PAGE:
Fixed income is one of the hottest corners of the exchange-traded funds industry this year, a trend some market observers believe will continue, particularly as professional investors look for more liquid alternatives to individual bonds.
“While bonds do not trade on an exchange, bond ETFs do and receive the benefits of transparency and intra-day access. When sellers of bond ETF shares exceed buyers, the price of the ETF declines, just as it would for equity securities. If the price of the ETF shares deviates from the net asset value of the ETF's holdings, traders, including authorized participants, can take advantage of the valuation deviation by acting against this market trend. They would purchase an ETF when it trades at a discount and short the ETF if it trades at a premium,” said S&P Capital IQ in a note out earlier this week.
Year-to-date, only ETF has added more new money than the nearly $9.8 billion added by the iShares Barclays Aggregate Bond Fund AGG, the largest fixed income ETF in the U.S. Only three ETFs, including AGG, have seen larger 2016 inflows than the almost $7.2 billion that has flowed into the iShares iBoxx $ Invest Grade Corp Bd Fd LQD, the largest corporate bond ETF.
Through the first half of 2016, about $40 billion flowed into bond ETFs, with approximately half of that total flowing into iShares products. In the third annual version of “Institutional Investors Embrace Bond ETFs,” according to recent study by BlackRock and Greenwich Associates.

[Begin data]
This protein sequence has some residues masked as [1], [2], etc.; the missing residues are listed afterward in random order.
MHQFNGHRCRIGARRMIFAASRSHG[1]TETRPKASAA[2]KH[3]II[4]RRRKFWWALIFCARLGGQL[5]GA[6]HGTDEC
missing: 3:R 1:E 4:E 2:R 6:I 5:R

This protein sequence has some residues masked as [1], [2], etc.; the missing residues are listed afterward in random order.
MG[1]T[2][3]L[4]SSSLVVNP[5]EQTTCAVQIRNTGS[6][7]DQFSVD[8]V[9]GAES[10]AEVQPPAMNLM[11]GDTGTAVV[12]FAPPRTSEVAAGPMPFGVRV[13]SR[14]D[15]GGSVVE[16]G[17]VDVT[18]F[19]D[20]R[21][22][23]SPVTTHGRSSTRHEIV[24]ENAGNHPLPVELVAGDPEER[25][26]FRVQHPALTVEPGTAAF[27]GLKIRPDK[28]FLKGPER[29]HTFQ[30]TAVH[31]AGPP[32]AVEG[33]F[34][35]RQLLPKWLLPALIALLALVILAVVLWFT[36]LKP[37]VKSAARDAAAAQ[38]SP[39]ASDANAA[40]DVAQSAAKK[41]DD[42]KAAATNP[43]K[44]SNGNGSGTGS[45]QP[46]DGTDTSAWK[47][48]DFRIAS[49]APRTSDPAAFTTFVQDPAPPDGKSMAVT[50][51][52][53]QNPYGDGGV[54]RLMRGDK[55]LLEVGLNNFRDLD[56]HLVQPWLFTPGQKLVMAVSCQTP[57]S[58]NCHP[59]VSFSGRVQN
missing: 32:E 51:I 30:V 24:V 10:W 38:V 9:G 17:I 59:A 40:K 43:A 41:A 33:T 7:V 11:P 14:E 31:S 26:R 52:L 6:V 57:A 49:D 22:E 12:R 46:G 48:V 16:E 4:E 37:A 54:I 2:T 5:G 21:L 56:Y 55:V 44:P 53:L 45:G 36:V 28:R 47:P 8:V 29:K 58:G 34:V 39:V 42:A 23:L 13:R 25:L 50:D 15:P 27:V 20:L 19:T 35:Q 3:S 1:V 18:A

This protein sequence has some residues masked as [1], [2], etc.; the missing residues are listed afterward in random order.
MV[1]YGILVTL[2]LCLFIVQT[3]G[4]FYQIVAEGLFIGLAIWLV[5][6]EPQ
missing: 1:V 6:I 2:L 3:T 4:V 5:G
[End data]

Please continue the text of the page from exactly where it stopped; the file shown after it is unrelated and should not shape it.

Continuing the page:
Likely due to increased regulatory burdens, 71 percent of the institutional investors surveyed in the BlackRock/Greenwich study said trading bonds is tougher today than it was three years ago. About three-quarters of respondents are altering their investment process as a result.
Indeed, liquidity, including the ability to transact at tight spreads, is a primary concern for professional investors using bond ETFs. S&P Capital IQ notes there are 45 bond ETFs in its coverage universe with bid/ask spreads of two cents or less.
The research firm has an overweight rating on LQD. Earlier this week, iShares cut fees on 15 of its core ETFs, including AGG. AGG saw its fee pared to 0.05 percent from 0.08 percent, making it one of the least expensive bond ETFs on the market today.
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